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2015 Chess Recap

Chessmo
Jan 8, 2016, 8:58 PM 8

Though I had been playing chess off and on for quite a while, I never took it too seriously until 2013.

Here are the results since then. 

Chess Performance
Rating 7/1/2013 1/1/2014 1/1/2015 1/1/2016
USCF 1311  1533 1530  1679
Chess.com 1408  1458 1552 1592 
Tactics Trainer 1395  1453 1649 1724 





 

 

2015 Playing Summary

 2015 was an exciting chess year for me. In February, I scored my best tournament performance rating, beating an Expert and Class A, drawing another Class A, and finally losing to a Class A to score 2.5/4 points and sending me above 1600 for the first time ever.

 Later in the year, I played eleven straight days of chess, first in the DC International and then immediately following, the World Open, where I scored 6.5/9 points and sending my rating to its current high water mark of 1753.

 Since those summer time tournaments the rating has fallen off the peak and bit and been in a trading range in the mid Class B range. But, for the last 3 months of the year I chose to "defend my rating" against mostly weaker players by not playing up in tournaments. As many of you know, it is not easy to be one of the highest rated players in the section and have lots of underrated (kid) players sniping you for points. I was able to do this successfully and even tied for 2nd place in the Indiana State Championships U1800 section.

 It wasn't a year of just roses, believe me, there were plenty of bloody thorns. I had a few very bad tournaments including the US Amateur Team North where I unsoundly sac'ed a bishop against a 1204. Then later in the year, in the Midwest Class, I only scored 2 draws in 4 rounds against 1600-level players. (Which led to my resolution to prove that I could "defend my rating" against these players.)

 

2015 Training Summary

 I was very fortunately to have again played in a lot of tournaments last year, but playing is only one part of a successful training program and so I put in many more hours of study.

In my program, I break out each activity and then track both how many times I perform that activity each week and how many hours each took.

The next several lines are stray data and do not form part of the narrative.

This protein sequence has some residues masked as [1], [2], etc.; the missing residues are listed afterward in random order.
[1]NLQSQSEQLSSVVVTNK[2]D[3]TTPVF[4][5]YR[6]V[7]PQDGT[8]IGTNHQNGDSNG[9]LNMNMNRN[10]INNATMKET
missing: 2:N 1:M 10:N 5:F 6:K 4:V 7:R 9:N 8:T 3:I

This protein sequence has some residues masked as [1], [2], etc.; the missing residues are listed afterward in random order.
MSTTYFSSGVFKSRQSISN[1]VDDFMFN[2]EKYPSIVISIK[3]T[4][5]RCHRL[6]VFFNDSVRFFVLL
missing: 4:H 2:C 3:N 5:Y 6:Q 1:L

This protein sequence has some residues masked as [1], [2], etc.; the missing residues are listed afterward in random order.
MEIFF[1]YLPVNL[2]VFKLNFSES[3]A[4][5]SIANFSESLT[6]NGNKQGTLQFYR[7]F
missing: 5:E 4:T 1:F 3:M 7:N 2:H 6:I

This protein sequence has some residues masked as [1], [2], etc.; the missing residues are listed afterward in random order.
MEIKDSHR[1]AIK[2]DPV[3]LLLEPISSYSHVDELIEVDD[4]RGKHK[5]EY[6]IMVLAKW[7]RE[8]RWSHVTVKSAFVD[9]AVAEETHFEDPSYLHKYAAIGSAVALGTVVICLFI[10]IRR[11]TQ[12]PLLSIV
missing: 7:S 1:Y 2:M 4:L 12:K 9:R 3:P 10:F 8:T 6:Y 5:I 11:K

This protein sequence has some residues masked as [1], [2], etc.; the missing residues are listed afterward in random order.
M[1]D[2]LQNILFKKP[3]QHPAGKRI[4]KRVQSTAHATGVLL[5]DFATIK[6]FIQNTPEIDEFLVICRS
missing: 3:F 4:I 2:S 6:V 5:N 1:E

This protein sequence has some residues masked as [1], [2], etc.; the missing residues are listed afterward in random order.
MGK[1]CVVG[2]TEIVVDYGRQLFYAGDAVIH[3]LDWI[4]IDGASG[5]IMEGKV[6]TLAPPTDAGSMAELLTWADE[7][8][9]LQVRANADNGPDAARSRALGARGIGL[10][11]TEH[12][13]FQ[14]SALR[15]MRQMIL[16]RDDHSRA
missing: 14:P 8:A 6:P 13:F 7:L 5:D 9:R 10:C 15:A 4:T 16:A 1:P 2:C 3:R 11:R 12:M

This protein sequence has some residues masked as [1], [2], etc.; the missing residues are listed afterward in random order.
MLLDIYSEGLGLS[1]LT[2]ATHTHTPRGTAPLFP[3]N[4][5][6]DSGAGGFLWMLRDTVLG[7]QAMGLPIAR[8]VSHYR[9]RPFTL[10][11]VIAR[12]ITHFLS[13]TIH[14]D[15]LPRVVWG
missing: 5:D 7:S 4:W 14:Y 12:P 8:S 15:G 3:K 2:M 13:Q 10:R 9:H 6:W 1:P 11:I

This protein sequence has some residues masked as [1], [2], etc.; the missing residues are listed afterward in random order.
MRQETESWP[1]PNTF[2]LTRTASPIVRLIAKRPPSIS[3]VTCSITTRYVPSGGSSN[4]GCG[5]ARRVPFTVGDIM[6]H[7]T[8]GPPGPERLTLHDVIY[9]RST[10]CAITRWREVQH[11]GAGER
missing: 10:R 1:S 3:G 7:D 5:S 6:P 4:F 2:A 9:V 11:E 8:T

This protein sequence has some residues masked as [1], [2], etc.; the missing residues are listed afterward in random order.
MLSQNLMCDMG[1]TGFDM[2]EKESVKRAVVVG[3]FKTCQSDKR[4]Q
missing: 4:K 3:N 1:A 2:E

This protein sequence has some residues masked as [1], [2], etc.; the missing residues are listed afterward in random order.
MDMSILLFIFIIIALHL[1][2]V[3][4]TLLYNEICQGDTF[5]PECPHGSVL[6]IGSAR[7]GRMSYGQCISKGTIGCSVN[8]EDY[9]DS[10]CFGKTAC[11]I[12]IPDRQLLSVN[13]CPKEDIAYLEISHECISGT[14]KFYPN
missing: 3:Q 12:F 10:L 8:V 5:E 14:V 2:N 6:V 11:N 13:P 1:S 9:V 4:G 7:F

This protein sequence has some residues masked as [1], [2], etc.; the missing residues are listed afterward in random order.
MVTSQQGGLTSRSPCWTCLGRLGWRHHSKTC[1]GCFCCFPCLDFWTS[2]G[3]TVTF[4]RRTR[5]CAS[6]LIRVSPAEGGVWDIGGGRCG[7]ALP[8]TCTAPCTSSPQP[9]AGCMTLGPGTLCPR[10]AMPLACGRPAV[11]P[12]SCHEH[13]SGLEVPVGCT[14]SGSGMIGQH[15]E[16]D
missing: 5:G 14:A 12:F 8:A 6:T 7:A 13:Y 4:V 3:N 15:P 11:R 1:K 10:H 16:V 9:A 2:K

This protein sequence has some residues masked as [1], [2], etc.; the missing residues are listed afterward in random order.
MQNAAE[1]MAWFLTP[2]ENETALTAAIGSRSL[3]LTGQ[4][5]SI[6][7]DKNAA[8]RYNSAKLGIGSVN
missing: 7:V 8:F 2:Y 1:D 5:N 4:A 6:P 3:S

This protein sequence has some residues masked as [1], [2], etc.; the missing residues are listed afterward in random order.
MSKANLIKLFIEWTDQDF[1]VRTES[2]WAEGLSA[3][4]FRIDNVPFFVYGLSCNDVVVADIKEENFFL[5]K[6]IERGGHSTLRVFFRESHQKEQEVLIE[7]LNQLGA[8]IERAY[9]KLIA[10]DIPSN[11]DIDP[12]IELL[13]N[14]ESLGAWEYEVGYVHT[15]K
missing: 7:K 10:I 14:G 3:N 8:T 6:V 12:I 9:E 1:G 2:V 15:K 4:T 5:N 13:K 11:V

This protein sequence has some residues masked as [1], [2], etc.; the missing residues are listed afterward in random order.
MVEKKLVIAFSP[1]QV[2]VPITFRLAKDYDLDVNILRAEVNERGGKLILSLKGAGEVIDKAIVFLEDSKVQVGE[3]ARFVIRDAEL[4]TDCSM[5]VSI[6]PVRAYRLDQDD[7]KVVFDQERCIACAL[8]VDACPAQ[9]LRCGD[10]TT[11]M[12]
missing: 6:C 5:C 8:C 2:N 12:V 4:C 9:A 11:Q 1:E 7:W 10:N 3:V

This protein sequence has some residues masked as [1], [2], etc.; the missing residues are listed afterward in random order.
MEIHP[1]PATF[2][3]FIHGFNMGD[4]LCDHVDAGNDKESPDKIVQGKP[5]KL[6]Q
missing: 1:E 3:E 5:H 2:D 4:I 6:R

First, here is a summary of the frequency I performed each activity.

 

 As you can see above, I did just over 4300 tactics problems last year. That is way less than the 13,000 problems I did in 2014! But, one of my goals for 2015 was to work on fewer and harder problems. And, I switched from Chess.com's Tactics Trainer to ChessTempo's Mixed-Mode, which encourages taking more time on problems than TT.

 I completed several books during the year, including How to Reassess Your Chess, Winning Chess Combinations, and Chess Tactics for Champions. I also made progress through How to Attack in Chess, Masters of the Chessboard and Training for the Tournament Player.

 A few surprises popped up in my review. I spent a significant amount of time on studying openings. (3rd behind playing and studying tactics.) Also, I analyzed 93 of my games and played through 108 annotated master games, which was twice as many master games as 2014.

Next, here is a summary of the hours I put into chess activities.

I spent 1118 hours on chess in 2015! This was up from 925 hours in 2014. Most of those extra hours came from playing OTB and the extra opening study I did. Conversely my time spent on solving tactics dropped from 257 hours in 2014 to only 168 in 2015.

 

 Some Insights

 Not only is everyone's chess improvement needs different (though some type of tactics training seems almost universal), our personal training needs change and evolve over time. I think I did pretty well balancing the need to play and work on tactics while also proportioning time to understand and work on my weaknesses.

 For instance, before the DC International/World Open, I got some feedback from a NM that my understanding of dynamic play was weak. So, I hit this subject hard by watching videos, reading books, and playing through ChessMentor courses.

 That led into a focus on understanding how to play the king hunt, where I again picked videos and books (How to Attack in Chess) that bolstered this weakness.

 The trick here is to get outside input from coaches or other strong players or even peers who can give you an honest assessment. It is very hard to accurately self-diagnose weaknesses. Then, one has to come up with a "curriculum," or set of activities, that address the weakness.

 Many coaches and authors recommend against rote memorization of opening lines. In the past I have heeded that advice, but this past year I spend a significant amount of my time doing exactly that--memorizing over a hundred specific lines in the openings I've already been playing for years. This extra work memorizing lines forced me to delve much more deeply into the openings and ask questions that I had never considered. Through this process I now feel I better understand how to learn new openings and understand my own repertoire more deeply.

 Chess is hard. A friend at my chess club, who is a strong player but who has had recent uneven tournament results, recently said he is taking a break from playing tournaments--maybe a long break. I understand! After several tournaments this year, especially the disasterous Midwest Class, I questioned all the time I am putting into chess and considered taking an extended break. But, ultimately, taking 6-8 weeks off from playing tournaments always ends up being just enough time to reenergize my playing and motivate me again. But these breaks are important. Take breaks when needed and only continue with chess if you are enjoying it.

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